The Elder Scrolls V:
By now you've probably heard about Elder Scrolls V: Skyrim, or as most people call it, simply Skyrim. Like the Elder Scrolls entry Oblivion before it, Skyrim is one of the most popular games on the market right now.
Skyrim takes place in a northern region of the Elder Scrolls universe,inspired by Nordic culture and regions. As such you can expect lots of snow and mountains with a few forests now and then, generally harsh living. Currently a Civil War rages between the Storm-Cloaks and the Imperial Empire. The Storm-Cloaks are the natives of Skyrim, known as Nords, and they believe the Imperials to be suppressing their rights, pecifically the right to worship one of the gods or divines. The Imperials just lost a war with the Elves must now bow down to the wishes of these elves.
While this is all well and good you can mostly ignore it unless you really want to get involved in that part of the story.
At the beginning of the game, your character has been arrested along with the leader of the Storm-Cloaks. You are on your way to your execution. Once your turn comes around, your head is literally on the chopping block, and the executioner raises his ax to take off your head.
That's when a dragon attacks the town and the game gets exciting. The dragons were believed to be extinct so it comes as a surprise when a dragon swoops in and starts burning everything that moves. In the ensuing chaos you escape.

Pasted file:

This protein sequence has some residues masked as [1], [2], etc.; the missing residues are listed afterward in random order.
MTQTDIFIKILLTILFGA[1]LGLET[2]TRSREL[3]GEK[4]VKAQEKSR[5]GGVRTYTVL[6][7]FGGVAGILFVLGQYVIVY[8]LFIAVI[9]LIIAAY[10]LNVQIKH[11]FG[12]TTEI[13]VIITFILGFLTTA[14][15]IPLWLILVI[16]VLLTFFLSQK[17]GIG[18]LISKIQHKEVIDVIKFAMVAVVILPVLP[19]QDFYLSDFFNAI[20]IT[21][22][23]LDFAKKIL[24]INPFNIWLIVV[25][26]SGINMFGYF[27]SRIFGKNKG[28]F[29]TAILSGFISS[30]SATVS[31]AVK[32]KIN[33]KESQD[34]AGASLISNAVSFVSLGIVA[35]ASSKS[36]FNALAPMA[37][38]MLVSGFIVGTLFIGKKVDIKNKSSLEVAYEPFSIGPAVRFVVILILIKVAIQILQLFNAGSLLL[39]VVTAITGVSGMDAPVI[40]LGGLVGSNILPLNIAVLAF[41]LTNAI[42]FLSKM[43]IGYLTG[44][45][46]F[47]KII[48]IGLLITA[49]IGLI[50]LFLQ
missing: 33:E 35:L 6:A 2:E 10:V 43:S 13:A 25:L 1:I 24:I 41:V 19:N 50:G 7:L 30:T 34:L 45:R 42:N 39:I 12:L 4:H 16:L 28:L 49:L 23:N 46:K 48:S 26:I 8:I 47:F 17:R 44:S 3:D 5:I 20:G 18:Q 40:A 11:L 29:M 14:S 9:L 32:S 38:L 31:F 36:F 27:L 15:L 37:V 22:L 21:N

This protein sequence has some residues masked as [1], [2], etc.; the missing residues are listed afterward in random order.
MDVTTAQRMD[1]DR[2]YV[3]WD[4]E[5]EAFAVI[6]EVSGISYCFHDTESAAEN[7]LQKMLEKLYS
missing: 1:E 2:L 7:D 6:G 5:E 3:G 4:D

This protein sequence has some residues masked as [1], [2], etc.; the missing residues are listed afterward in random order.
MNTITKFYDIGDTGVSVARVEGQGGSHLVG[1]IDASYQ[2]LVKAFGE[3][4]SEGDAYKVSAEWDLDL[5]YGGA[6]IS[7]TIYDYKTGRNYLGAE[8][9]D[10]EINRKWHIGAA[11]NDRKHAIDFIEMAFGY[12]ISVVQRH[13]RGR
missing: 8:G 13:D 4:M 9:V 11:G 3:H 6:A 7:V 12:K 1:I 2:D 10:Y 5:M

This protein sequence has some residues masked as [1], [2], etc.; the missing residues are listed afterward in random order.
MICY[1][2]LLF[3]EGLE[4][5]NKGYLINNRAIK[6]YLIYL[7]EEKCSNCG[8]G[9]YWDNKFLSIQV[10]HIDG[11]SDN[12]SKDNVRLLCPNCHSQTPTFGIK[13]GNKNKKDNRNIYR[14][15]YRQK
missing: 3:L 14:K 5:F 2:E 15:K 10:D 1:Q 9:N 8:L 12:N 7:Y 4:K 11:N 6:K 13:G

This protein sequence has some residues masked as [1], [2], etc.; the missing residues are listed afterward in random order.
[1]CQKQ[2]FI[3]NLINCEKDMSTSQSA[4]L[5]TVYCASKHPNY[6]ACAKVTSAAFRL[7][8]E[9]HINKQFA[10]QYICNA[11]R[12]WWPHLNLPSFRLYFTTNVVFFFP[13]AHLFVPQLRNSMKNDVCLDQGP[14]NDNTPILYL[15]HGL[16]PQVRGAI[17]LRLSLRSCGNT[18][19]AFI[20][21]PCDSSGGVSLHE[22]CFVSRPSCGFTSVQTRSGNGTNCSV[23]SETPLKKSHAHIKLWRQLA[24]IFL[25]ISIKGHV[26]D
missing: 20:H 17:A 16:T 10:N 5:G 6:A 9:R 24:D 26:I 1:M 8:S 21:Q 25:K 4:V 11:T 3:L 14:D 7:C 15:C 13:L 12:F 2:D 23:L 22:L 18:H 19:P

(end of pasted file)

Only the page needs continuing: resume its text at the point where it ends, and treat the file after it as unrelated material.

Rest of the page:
At this point, you start to have choices. You might run off and just start randomly encountering things. However, if you continue the main story you discover that you are a "dragon-born"; you have the soul of a dragon within you and upon killing dragons you absorb their souls to increase your own power. This power takes the form of Thoms or shouts in the dragon language with various effects such as pushing back your enemies, breathing fire, or simply making them run in fear.
I could talk more about the main story… except despite playing over 60 hours I didn't get that far into it. Because, quite frankly, there are so many wonderful distractions.
Skyrim is an open world game allowing you to go wherever you want. You can go fight some bandits or find some ancient treasure; there are so many other quests that you can just get distracted from the main quest. If your only goal is to finish the main quest you can probably do it in about 20 hours.
But that would be boring! Don't you want to go join the Companions, whom are basically this games version of the fighter's guild, perhaps learn to be a better spell caster at the wizard's college, or maybe you want to join the Thieves' Guild or become an assassin for the Dark Brotherhood? Or for some reason there is a Bard's college if that's more your thing.
All of these have very in depth storylines and various quests to undertake. And of course you could play the game through multiple times, choosing different paths each visit.
The possibilities are awe inspiring.
The game is so massive I have found myself overwhelmed, standing there just asking myself "What am I supposed to do NOW!?"
As far as problems go, having too many interesting things to do is a fairly good one. Even without all these quests you may find yourself simply going off and exploring this gorgeous world by wandering in a random direction.
"I'm going to go North today, oops mountain in my way to the east now, cool a river wonder what's along it, oooh awesome waterfall. Oh look a bear… that's trying to kill me! RUN!"
This can go on for hours, and it stays interesting and involving.